An awfully happy picture for a title that connotes with loneliness and isolation, right?
Last Sunday morning, Lucy (my roommate) and I sat inside the somewhat deserted dining hall around 10 am, having a talk over breakfast and hot tea amidst the pouring rain and 60*F weather outside. While our transient homesickness was really reserved for the first few days, we discussed our concerns about friendships here at school. The entire first week of school kept us so busy and entertained that there was really no "down time" --- we were cattle driven from event to event (I kid you not, we really were), meeting new people and thrown into activities here and there. But with the ending of orientation after that first week came the realization that time was ours (granted we all had mountains of homework to prioritize). That Saturday morning and afternoon after I wrote that blogpost made me realize how lonely it can be at college.
I was fortunate enough to have some really great friends visit from a nearby school that night, but the hours before that were incredibly quiet. It seems as if the campus loses 80% of the people over the weekend; granted, upperclassmen, professors, and grad students aren't around, but everything just felt so eerily empty. Aside from a few meetings and lunch with a friend, I spent the rest of the day doing homework in various locations. I tried to be "in public" as often as possible, because I felt isolated.
That weekend, Lucy and I realized that with the settling in process occurring more quickly without orientation events comes the inevitable and sad event of people settling into groups. While most people still remains respectful, polite, and friendly, no one feels the need to go out of their comfort zone, and unfortunately, those who don't have groups/cliques/"squads" (man, I hate that word) are left isolated, confused, dazed. Who do we find to hang out with now?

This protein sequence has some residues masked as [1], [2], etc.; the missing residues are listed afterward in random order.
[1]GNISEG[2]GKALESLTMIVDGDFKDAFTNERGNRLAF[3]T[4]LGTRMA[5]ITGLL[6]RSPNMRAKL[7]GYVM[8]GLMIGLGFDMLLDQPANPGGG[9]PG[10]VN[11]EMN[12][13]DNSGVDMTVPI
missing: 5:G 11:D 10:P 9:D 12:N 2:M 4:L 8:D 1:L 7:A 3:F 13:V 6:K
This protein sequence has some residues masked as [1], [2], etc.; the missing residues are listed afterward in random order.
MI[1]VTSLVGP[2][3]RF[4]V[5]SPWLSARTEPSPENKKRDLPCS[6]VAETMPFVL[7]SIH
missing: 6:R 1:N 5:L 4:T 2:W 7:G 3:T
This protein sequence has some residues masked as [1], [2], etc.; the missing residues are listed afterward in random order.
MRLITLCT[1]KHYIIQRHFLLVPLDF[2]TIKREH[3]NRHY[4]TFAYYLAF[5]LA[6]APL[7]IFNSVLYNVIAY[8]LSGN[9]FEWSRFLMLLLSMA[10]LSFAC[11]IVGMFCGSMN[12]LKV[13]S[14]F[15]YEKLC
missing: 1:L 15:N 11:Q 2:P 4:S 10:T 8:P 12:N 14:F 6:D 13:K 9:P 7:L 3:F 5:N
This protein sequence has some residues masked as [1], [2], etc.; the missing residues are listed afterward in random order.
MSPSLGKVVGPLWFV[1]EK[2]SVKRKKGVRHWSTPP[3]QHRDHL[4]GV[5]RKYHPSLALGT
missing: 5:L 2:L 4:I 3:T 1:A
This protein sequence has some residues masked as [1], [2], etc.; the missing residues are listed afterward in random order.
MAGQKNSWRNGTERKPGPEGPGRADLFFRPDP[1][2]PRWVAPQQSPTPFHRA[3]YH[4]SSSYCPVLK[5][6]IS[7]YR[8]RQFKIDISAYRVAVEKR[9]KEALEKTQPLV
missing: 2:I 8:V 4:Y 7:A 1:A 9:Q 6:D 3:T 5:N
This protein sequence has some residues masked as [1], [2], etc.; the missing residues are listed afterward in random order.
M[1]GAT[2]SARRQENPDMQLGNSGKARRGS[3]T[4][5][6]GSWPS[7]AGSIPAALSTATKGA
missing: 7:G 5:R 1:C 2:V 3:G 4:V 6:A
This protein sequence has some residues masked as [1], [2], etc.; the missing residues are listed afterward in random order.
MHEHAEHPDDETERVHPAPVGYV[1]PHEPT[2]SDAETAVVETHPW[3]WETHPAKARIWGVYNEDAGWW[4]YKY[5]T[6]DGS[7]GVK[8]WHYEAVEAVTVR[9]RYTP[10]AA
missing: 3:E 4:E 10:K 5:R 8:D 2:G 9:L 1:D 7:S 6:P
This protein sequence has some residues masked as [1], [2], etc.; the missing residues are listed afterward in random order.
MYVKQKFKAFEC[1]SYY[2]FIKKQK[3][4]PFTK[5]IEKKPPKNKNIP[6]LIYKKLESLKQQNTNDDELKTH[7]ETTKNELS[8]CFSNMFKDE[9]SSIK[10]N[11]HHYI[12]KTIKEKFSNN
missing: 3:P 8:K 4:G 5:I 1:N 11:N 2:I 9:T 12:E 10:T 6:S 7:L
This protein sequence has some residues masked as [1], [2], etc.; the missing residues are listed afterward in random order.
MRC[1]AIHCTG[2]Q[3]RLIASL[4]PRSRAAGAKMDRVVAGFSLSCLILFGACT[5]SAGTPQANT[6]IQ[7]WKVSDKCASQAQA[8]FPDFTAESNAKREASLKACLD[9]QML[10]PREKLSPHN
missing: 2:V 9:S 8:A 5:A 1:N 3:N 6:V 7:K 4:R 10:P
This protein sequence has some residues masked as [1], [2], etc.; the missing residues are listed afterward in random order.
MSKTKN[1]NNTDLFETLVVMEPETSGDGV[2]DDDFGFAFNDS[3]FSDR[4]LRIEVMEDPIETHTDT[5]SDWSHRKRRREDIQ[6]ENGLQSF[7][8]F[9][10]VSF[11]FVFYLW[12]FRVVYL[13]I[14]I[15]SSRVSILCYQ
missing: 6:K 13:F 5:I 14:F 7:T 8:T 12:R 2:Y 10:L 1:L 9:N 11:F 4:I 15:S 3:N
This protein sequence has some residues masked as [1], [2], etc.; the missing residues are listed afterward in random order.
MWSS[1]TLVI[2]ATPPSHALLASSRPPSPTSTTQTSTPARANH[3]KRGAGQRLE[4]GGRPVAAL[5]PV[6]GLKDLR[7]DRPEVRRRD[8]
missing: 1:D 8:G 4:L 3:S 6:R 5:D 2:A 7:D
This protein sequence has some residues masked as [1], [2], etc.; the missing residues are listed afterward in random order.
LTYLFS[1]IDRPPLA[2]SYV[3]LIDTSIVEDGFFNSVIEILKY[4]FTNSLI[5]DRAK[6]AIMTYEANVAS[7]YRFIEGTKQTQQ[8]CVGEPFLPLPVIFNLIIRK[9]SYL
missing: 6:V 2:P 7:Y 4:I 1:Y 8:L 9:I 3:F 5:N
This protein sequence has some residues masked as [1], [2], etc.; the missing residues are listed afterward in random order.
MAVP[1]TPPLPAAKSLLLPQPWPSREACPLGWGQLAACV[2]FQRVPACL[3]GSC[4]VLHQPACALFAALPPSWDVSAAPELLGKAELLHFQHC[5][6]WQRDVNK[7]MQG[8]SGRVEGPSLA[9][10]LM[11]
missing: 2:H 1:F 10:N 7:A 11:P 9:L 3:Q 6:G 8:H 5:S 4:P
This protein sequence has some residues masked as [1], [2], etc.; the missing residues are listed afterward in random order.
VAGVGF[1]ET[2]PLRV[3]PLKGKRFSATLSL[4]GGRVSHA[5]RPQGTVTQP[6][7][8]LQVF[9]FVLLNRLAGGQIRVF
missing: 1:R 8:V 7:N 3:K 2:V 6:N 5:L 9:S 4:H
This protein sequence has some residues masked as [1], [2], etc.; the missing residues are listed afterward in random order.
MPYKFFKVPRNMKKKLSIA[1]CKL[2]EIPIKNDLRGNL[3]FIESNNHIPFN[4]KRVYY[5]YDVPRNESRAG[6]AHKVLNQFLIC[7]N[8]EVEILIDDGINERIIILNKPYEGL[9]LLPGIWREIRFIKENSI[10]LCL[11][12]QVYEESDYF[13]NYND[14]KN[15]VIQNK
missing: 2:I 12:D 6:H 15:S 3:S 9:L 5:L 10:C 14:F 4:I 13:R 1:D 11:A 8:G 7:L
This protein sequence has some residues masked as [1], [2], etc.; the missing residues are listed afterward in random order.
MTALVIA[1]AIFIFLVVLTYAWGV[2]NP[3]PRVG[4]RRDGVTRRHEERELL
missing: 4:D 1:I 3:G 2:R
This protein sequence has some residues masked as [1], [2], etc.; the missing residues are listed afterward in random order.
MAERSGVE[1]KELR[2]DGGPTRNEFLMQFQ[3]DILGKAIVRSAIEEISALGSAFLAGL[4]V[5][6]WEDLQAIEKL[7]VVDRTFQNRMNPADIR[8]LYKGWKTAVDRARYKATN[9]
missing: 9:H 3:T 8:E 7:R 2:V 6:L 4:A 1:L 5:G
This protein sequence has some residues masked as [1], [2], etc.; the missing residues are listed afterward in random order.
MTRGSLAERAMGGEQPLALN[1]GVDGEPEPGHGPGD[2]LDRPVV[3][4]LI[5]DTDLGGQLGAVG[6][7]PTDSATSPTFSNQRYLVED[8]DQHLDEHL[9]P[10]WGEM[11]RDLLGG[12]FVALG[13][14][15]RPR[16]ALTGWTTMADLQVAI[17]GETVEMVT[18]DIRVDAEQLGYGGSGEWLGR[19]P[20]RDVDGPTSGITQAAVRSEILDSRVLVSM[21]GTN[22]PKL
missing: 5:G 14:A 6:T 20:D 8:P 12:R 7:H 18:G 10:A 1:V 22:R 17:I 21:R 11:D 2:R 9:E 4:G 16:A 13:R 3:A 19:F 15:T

What do we do when we find people that we really like but don't share the same values, especially when it comes to partying? During the week, everyone's around, doing schoolwork, but the weekends are left completely up to each individual's goals and desires. The friends you made might have different ideas of what their weekend should look like, and it's especially hard to become closer to others without spending quality time with them over the weekends. Sure, you can get to know people by eating meals with them or making small talk in the dorms, but that's no substitute for spending time with people over longer periods of time.
Lucy and I, among what I honestly believe to be a decent chunk of people here, are constantly searching for deeper connections with others. Granted, it hasn't even been a week, but the crave for deeper connections grows every day. Nobody wants to go through the process of the awkwardness and small talk, but that's something that we have to face. When our friends visited that night, we were amazed by how close they all were just after a few days of knowing each other. One of the downsides of being on such a big, diverse, and busy campus is a lack of community and closeness --- our friends joked about how all they do at night is sit around and talk to each other since there's nothing to do, but to be honest, that's something that I wish we could do, just to build that closeness with others.